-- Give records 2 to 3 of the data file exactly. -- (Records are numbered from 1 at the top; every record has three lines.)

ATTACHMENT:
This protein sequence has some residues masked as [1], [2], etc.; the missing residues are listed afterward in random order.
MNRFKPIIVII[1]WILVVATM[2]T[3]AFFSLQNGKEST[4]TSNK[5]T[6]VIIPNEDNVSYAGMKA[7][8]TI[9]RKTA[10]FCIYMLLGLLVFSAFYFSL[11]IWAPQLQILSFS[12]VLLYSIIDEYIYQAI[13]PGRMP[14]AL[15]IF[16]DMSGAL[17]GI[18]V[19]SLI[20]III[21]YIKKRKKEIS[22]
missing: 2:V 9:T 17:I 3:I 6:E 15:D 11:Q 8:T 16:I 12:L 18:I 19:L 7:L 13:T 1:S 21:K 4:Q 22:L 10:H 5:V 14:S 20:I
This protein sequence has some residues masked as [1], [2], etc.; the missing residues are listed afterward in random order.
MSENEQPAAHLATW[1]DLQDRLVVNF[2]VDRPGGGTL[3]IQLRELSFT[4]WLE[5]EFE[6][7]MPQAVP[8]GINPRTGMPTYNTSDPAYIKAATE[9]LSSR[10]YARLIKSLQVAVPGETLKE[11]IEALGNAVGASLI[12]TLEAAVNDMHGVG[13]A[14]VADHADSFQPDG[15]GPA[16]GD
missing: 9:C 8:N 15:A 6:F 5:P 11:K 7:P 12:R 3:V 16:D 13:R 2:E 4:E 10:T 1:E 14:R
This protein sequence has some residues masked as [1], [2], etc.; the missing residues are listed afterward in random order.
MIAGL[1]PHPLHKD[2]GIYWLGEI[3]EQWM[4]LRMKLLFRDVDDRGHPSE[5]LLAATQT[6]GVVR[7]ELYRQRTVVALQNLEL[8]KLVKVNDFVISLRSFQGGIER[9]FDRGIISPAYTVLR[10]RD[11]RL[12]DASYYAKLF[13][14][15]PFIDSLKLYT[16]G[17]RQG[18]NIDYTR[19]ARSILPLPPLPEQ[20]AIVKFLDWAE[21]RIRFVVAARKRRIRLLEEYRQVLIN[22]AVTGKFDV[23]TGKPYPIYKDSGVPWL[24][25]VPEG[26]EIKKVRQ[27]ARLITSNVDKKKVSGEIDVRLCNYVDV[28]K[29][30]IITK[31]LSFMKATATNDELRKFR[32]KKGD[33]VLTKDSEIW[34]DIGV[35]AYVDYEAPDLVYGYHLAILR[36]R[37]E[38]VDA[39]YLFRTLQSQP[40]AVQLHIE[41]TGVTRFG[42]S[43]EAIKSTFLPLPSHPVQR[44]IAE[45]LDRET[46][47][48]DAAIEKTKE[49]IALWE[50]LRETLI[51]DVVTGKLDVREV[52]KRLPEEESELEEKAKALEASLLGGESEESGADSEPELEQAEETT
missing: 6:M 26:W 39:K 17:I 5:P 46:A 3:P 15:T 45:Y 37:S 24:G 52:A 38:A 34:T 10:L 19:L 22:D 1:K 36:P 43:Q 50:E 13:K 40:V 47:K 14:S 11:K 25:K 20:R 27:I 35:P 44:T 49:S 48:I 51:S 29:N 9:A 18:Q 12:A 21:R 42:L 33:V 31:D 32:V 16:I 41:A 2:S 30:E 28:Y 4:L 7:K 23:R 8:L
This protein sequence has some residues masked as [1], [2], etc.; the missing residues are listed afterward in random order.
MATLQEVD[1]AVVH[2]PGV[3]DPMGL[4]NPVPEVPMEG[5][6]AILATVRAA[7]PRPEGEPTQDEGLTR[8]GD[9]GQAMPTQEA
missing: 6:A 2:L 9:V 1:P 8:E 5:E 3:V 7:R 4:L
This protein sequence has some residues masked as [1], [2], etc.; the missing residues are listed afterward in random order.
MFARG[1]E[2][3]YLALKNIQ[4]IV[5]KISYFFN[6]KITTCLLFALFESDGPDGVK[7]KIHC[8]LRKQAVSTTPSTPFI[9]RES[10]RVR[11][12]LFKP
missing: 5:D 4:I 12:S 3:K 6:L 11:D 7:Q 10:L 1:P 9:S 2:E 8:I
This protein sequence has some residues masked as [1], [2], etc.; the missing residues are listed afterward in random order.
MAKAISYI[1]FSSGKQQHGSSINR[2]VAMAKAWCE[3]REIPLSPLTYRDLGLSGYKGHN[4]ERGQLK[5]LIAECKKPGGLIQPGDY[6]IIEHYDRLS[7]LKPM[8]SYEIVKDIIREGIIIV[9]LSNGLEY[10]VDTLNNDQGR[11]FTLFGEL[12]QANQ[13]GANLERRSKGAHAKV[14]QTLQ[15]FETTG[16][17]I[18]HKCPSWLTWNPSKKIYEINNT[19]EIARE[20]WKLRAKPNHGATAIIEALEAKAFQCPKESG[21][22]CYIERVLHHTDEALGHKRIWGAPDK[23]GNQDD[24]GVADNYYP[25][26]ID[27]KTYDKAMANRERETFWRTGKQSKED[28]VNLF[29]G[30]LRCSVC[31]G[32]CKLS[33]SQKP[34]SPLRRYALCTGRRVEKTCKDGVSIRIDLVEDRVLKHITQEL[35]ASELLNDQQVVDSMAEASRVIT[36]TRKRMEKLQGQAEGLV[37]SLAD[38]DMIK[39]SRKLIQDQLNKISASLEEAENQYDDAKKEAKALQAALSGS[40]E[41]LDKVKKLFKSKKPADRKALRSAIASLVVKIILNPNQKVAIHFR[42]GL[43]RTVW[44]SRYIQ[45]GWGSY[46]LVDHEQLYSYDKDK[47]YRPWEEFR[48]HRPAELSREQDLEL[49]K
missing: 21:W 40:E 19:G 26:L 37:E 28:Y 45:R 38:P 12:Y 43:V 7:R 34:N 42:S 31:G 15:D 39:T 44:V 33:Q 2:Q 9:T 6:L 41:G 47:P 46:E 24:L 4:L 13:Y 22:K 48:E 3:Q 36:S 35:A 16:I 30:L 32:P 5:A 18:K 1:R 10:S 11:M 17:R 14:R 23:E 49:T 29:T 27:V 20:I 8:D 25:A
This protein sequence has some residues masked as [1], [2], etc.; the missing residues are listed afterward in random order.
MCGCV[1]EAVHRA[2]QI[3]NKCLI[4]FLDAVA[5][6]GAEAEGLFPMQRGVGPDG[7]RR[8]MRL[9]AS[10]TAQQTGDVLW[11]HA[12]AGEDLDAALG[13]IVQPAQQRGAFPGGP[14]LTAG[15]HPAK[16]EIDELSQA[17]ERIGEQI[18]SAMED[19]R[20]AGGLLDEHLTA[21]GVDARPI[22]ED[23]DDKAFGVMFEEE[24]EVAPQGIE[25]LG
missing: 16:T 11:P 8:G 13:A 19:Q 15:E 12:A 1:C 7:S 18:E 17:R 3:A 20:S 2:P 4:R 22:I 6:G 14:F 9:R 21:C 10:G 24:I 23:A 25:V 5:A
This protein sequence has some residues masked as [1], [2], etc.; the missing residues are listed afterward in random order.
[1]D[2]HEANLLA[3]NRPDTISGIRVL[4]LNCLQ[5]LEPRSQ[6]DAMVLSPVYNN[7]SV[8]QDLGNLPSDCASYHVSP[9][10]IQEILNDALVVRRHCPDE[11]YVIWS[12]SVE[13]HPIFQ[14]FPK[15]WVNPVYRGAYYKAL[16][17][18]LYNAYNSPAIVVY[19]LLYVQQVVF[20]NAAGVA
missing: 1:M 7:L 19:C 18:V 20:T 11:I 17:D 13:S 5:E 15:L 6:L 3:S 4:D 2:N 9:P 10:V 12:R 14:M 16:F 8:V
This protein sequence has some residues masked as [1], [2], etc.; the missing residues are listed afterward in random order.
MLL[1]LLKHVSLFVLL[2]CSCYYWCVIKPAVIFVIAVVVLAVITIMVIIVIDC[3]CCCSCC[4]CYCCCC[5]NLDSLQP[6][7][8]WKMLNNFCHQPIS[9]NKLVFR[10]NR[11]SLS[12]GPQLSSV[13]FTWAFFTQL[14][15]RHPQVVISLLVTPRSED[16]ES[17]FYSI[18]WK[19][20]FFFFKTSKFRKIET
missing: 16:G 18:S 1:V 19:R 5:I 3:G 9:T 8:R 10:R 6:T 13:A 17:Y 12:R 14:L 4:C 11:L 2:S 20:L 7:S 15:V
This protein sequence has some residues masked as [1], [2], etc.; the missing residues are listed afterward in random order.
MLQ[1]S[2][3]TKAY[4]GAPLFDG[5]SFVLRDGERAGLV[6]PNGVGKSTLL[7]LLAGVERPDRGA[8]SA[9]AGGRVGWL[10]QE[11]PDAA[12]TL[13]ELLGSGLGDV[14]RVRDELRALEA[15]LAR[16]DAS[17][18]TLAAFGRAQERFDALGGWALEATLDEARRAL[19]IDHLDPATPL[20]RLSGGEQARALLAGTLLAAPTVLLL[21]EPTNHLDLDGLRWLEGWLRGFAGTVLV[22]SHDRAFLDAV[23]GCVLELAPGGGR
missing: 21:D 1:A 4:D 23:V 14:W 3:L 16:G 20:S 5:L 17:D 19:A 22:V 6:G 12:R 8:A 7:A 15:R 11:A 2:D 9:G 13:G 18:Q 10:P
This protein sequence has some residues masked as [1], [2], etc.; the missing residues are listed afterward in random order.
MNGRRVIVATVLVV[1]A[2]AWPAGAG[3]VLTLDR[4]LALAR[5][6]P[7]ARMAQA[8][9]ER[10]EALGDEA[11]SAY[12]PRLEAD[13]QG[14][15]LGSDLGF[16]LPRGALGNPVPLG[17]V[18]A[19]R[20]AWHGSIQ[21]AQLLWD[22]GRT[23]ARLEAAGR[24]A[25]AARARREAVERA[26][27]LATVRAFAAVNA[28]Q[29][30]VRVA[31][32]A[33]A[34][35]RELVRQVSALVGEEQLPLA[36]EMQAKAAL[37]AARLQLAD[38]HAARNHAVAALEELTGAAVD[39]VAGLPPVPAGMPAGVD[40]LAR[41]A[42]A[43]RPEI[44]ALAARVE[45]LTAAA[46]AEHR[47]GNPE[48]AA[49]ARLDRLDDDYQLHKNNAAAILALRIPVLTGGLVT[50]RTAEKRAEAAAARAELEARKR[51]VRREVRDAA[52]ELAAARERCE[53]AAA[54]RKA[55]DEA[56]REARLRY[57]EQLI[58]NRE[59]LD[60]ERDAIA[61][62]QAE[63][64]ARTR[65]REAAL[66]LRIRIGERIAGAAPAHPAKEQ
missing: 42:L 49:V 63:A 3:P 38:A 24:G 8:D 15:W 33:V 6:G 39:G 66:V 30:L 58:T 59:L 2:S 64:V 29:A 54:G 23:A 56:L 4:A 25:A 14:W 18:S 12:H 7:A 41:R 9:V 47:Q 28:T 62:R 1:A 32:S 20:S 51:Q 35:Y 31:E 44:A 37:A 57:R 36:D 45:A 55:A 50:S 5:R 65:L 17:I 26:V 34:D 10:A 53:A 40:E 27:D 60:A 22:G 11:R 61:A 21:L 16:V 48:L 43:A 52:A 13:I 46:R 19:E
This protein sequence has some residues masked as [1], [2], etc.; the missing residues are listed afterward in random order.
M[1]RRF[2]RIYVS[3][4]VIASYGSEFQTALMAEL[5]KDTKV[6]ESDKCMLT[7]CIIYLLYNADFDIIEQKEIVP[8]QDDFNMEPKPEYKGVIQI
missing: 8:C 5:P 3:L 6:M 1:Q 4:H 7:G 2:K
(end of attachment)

This protein sequence has some residues masked as [1], [2], etc.; the missing residues are listed afterward in random order.
MSENEQPAAHLATW[1]DLQDRLVVNF[2]VDRPGGGTL[3]IQLRELSFT[4]WLE[5]EFE[6][7]MPQAVP[8]GINPRTGMPTYNTSDPAYIKAATE[9]LSSR[10]YARLIKSLQVAVPGETLKE[11]IEALGNAVGASLI[12]TLEAAVNDMHGVG[13]A[14]VADHADSFQPDG[15]GPA[16]GD
missing: 9:C 8:N 15:A 6:F 5:P 11:K 7:P 12:R 3:V 16:D 13:R 2:E 4:E 10:T 1:E 14:R
This protein sequence has some residues masked as [1], [2], etc.; the missing residues are listed afterward in random order.
MIAGL[1]PHPLHKD[2]GIYWLGEI[3]EQWM[4]LRMKLLFRDVDDRGHPSE[5]LLAATQT[6]GVVR[7]ELYRQRTVVALQNLEL[8]KLVKVNDFVISLRSFQGGIER[9]FDRGIISPAYTVLR[10]RD[11]RL[12]DASYYAKLF[13][14][15]PFIDSLKLYT[16]G[17]RQG[18]NIDYTR[19]ARSILPLPPLPEQ[20]AIVKFLDWAE[21]RIRFVVAARKRRIRLLEEYRQVLIN[22]AVTGKFDV[23]TGKPYPIYKDSGVPWL[24][25]VPEG[26]EIKKVRQ[27]ARLITSNVDKKKVSGEIDVRLCNYVDV[28]K[29][30]IITK[31]LSFMKATATNDELRKFR[32]KKGD[33]VLTKDSEIW[34]DIGV[35]AYVDYEAPDLVYGYHLAILR[36]R[37]E[38]VDA[39]YLFRTLQSQP[40]AVQLHIE[41]TGVTRFG[42]S[43]EAIKSTFLPLPSHPVQR[44]IAE[45]LDRET[46][47][48]DAAIEKTKE[49]IALWE[50]LRETLI[51]DVVTGKLDVREV[52]KRLPEEESELEEKAKALEASLLGGESEESGADSEPELEQAEETT
missing: 6:M 26:W 39:K 17:I 5:P 46:A 3:P 15:T 45:Y 37:S 24:G 52:A 38:A 34:T 10:L 19:L 22:D 1:K 36:P 43:Q 50:E 13:K 40:V 47:K 14:S 11:K 25:K 20:R 27:I 35:P 44:T 49:S 48:I 51:S 29:N 9:A 18:Q 12:A 21:R 42:L 33:V 31:D 32:V 16:I 41:A 2:S 30:E 28:Y 4:L 7:K 23:R 8:L